Historically, production volume for the Corvette has been around 30,000 units per year, with hundreds of pre-orders – potentially more – already taken across right-hand drive markets. As our source explained, the equation to press ahead with right-hand drive production makes more sense than binning development which has already taken place. It is also understood that GM has not entertained conversion from left to right-hand drive.

The only proviso on production is the timeline, which at best, we’re told, will be Q3-2021 if semi-regular production resumes as anticipated for GM North America in May this year.

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Ross Spurling
Ross Spurling
3 months ago

Forgive the skepticism, but GM is walking away from the Aussie market, and not supporting RHD platforms ( their words, not mine ). Therefore, why would they make the Corvette, factory RHD? A lot of BS comes out of GM I suspect. A lot of life long GM fans are seriously disgruntled down here in Australia

David G
David G
3 months ago

Having read the article twice, I’m still not sure if the cars will come RHD from the factory, or converted from LHD in Australia.
If the former, didn’t GM say a few months ago that they were abandoning the RHD market, world wide, which lead to the demise of Holden?
I’m confused.

Derf
3 months ago

So basically these vehicles like Camaro will be converted and butchers from LHD to RHD.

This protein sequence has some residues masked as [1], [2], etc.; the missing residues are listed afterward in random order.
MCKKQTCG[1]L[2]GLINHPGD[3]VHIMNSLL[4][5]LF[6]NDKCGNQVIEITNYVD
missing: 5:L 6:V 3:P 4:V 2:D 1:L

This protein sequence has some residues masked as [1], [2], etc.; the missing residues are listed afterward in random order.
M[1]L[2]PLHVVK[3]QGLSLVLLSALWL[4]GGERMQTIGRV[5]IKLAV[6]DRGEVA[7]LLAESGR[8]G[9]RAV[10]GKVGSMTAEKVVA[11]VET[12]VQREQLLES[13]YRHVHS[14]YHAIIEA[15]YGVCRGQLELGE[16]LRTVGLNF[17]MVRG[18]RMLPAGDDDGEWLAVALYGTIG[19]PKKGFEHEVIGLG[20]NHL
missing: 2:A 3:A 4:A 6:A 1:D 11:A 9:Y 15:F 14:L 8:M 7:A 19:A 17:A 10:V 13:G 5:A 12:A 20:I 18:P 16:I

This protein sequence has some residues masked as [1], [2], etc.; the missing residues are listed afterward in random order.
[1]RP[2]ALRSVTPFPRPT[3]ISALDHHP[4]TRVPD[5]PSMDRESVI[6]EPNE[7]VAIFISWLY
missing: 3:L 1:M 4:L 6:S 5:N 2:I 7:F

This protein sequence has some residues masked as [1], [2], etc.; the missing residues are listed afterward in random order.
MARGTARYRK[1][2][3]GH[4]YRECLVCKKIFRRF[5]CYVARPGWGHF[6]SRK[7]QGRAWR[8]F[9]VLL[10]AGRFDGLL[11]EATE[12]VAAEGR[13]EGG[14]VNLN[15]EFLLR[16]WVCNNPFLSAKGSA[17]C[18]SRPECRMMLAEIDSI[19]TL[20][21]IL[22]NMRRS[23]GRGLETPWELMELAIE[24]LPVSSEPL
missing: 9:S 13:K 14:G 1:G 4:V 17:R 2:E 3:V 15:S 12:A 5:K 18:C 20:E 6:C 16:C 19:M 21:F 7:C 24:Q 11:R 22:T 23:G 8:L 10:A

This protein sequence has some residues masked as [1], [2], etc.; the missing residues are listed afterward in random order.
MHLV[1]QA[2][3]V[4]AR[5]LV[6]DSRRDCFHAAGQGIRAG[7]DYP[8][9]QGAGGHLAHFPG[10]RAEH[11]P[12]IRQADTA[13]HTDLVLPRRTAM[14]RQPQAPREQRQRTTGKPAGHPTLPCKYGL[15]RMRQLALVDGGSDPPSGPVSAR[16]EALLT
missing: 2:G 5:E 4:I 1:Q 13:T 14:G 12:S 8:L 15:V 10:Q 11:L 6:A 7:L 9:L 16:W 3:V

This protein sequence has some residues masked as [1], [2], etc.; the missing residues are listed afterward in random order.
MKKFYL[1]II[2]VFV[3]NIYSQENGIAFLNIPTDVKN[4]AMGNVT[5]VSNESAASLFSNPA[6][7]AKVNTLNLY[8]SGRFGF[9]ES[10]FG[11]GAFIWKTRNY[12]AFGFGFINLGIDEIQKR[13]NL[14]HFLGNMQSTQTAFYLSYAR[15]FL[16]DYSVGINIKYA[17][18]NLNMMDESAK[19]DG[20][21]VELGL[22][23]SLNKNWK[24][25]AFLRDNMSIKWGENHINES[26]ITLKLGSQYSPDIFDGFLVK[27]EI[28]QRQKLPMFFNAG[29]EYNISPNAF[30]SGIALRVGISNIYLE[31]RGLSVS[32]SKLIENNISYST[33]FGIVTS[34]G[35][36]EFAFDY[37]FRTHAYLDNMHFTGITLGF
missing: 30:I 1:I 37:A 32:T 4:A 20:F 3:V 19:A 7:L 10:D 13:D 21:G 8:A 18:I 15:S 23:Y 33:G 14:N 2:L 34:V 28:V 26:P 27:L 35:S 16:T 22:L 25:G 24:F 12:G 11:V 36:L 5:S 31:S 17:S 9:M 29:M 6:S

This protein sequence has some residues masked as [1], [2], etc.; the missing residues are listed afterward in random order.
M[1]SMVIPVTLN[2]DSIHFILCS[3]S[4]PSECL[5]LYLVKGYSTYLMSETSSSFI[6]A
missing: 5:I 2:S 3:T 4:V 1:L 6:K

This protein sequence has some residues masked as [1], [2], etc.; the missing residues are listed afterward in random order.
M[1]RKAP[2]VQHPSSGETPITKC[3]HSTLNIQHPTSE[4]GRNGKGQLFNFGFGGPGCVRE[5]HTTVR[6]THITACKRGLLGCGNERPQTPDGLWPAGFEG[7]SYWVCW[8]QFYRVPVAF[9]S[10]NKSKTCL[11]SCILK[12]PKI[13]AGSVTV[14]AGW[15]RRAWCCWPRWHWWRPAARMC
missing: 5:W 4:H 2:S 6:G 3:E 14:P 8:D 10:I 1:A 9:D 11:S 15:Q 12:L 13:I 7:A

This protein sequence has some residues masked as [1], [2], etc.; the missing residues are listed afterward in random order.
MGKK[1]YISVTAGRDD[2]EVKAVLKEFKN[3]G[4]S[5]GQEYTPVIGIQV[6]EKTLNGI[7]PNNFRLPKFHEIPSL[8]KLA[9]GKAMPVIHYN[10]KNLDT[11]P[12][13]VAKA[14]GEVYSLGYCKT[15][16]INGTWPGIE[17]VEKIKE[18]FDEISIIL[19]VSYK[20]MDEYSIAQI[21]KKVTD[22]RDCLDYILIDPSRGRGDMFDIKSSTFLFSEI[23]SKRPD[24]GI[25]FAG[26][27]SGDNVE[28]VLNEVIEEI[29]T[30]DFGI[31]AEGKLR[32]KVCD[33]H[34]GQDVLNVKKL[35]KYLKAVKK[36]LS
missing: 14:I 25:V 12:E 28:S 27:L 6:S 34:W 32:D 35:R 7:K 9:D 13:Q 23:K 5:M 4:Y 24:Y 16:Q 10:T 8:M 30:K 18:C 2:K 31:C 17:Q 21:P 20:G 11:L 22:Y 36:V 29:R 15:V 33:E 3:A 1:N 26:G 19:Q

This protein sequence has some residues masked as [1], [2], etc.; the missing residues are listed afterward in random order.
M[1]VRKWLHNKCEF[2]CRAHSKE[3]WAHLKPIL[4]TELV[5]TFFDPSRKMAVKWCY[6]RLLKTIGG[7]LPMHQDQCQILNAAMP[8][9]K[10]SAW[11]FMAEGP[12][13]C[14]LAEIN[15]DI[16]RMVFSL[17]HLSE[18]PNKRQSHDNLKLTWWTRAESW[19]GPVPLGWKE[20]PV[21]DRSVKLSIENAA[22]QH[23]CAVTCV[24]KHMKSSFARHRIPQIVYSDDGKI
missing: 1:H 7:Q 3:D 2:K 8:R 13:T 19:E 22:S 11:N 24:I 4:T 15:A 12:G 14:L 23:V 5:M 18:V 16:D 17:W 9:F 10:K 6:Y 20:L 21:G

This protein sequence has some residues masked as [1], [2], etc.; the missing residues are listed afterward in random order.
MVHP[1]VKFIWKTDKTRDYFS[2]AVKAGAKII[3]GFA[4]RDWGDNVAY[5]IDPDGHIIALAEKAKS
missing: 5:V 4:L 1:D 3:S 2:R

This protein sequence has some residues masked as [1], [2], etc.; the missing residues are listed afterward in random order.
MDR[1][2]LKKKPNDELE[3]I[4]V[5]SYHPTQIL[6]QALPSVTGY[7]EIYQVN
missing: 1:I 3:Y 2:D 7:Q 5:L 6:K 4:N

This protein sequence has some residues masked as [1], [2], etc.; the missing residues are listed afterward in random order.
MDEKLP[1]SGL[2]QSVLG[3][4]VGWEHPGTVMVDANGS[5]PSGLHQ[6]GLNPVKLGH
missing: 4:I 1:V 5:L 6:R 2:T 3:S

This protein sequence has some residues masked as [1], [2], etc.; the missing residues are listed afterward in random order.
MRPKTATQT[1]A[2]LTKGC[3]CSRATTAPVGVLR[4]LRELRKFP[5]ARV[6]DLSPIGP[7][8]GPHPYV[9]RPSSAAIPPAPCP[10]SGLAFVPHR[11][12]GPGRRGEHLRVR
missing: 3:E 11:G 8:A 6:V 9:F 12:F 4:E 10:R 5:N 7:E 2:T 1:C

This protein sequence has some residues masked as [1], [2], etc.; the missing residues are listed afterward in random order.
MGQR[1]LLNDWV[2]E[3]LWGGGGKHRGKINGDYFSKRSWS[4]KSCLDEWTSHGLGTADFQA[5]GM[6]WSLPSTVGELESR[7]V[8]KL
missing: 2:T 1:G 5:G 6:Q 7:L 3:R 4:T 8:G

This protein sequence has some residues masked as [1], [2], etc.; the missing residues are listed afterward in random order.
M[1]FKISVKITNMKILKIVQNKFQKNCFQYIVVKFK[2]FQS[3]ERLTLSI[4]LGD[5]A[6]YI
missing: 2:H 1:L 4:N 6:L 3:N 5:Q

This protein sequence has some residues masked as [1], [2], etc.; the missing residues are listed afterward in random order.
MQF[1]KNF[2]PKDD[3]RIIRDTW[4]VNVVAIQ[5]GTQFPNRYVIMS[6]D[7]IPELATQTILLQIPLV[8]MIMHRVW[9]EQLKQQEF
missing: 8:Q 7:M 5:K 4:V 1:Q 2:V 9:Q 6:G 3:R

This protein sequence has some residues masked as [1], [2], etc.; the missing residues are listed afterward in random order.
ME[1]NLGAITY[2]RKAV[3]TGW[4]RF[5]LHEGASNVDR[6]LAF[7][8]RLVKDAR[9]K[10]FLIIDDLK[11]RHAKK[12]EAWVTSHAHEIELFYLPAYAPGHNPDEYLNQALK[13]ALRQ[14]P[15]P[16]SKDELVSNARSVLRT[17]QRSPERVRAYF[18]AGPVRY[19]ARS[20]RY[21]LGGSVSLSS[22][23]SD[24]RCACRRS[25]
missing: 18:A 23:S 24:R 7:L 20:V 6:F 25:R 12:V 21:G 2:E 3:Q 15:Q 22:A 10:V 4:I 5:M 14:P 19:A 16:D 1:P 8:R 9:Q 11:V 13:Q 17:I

YEAH THAT WORKED SO WELL FOR CAMARO WHICH HAS SOLD LIKE THE CRAP THAT IT IS

if it’s not from the factory them forget about it, it’s a waste of time

ryan
ryan
3 months ago

DERF *** your one real sad mother ……

Kym
3 months ago

The C8 is coming in factory built RHD, to Australia and the rest of the RHD World.
GM already has the tooling and suppliers in place.
When GM said they are leaving RHD markets, they literally meant the deeply invested businesses they were operating in those markets, that were not financially viable because of the high concentration of costs in a small sales market, like Holden.
GMSV frees them to focus on boutique sales, without the drag of deep local industry overheads.
So, it is not if, but only when.

Andrew Lane
Andrew Lane
3 months ago

Holden died with the VF2 so I don’t know why people carry on so much. As the owner of 2 VF red lines (1 made on the 2nd last day of production), HSV R8 Tourer LSA, XR8 Sprint and a 1500 Ram I’m GM’s target market.
I think the prospect of converted specialty GM is exciting. I’ll buy a Corvette when they get to the ZR1 etc. I’d never by the euro junk they had in the end. Love Aussie Holdens, time to move on.

David Pickford
David Pickford
3 months ago
Reply to  Andrew Lane

The other option may we’ll be that GM ship all the RHD components to GMSV and ship cars here for GMSV to convert with the LHD parts shipped back to GM. It won’t give us a $140,000 C8 but maybe we’d hit under the $200k mark which still leaves it well in front of the European exotics price wise at least.

Camry driver
Camry driver
3 months ago

Any diesel manual option? Awd? 4 seats?

Alex Rae

Alex Rae